Below are our current AAMR Fellows. Select each profile to learn about their backgrounds, research interests and publications.
For the past five years, Yvette Ruzibiza has been a PhD Candidate within the partnership between the Makerere University, the school of Social Sciences in Uganda, and the Amsterdam Institute of Social Science Research (AISSR), University of Amsterdam in the Netherlands. She is interested in people and their interaction with the contexts they live in, from a community and individual point of view. For her leading research work, training, evaluations, designs, strategy development, and project implementation, she applies her deep contextual understanding of intersectional identities and power dynamics, social and political economy issues, as well as theories from both gender studies and anthropology.
Yvette strives to contribute to strategic, evidence-based, and creative counsel thereby contributing to deepen the impact on women, girls and other underserved populations. In 2015, she contributed to the process of reviewing and testing a toolkit for meaningful engagement of adolescent girls in issues that affect their well-being. A toolkit that has been developed by the Coalition for Adolescent Girls in its efforts to ensure that girls' knowledge is used to create more sustainable, accountable, relevant and efficient institutions, policies, projects, programs and studies. Yvette closely follows Africa's political developments, regional conflict dynamics and international relations. Since 2010, she has been working as a researcher, capacity builder, project manager and regional advisor for the NGO sector in East Africa, focusing on various themes related to youth and women's empowerment, including: sexual and reproductive health and rights, women's rights, youth and women's economic empowerment, youth employment, gender-based violence, inclusive development, migration, etc. Through her previous work, Yvette also gained experience in building bridges between national authorities, the private sector and civil society, on adopting and implementing "responsible" national policies to advance financial inclusion and education for economic citizenship (ECE) for children and young people in French-speaking countries of sub-Saharan Africa. Thus, she brings a pragmatic and multistakeholder perspective to the table.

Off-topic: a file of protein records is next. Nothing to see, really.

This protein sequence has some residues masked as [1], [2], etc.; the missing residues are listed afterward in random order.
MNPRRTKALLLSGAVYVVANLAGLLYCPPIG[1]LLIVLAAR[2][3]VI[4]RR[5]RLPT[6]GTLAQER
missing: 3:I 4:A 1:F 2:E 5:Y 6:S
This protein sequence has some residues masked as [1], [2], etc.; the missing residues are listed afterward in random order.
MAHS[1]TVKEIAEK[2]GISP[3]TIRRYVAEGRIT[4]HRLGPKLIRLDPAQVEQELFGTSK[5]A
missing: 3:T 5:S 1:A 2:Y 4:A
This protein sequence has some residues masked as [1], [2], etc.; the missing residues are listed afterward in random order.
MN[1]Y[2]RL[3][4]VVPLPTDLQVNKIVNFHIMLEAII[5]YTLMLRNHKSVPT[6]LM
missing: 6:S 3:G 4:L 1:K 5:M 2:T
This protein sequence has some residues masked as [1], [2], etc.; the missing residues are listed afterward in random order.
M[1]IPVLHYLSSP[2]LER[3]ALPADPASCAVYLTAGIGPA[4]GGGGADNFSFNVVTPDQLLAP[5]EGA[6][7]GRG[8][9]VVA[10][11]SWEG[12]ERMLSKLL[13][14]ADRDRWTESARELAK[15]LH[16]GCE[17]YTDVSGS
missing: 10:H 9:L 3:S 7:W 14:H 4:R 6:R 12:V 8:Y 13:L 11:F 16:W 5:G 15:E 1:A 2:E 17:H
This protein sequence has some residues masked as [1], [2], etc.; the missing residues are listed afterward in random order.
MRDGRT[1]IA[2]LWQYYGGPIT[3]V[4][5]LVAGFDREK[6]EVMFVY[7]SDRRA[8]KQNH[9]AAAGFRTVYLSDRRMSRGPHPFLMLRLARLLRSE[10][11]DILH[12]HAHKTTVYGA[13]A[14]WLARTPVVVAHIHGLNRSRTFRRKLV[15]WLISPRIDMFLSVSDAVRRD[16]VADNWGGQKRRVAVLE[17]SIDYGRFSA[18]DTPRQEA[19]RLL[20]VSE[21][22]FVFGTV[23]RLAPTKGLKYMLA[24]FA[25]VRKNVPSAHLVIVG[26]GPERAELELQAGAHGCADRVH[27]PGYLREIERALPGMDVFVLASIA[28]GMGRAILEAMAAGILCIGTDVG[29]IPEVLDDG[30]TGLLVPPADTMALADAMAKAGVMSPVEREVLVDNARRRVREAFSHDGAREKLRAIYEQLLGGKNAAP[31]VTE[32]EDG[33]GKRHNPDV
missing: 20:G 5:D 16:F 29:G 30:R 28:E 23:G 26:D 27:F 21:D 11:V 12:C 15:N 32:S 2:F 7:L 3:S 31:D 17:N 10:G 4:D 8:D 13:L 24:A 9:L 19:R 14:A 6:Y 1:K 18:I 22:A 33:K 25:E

Gender, sexuality, reproductive and sexual health and rights, gender-based violence, gendered health inequities, global health migration, anthropology, masculinities, inclusive development, knowledge making, reshaping narratives and identities in Africa.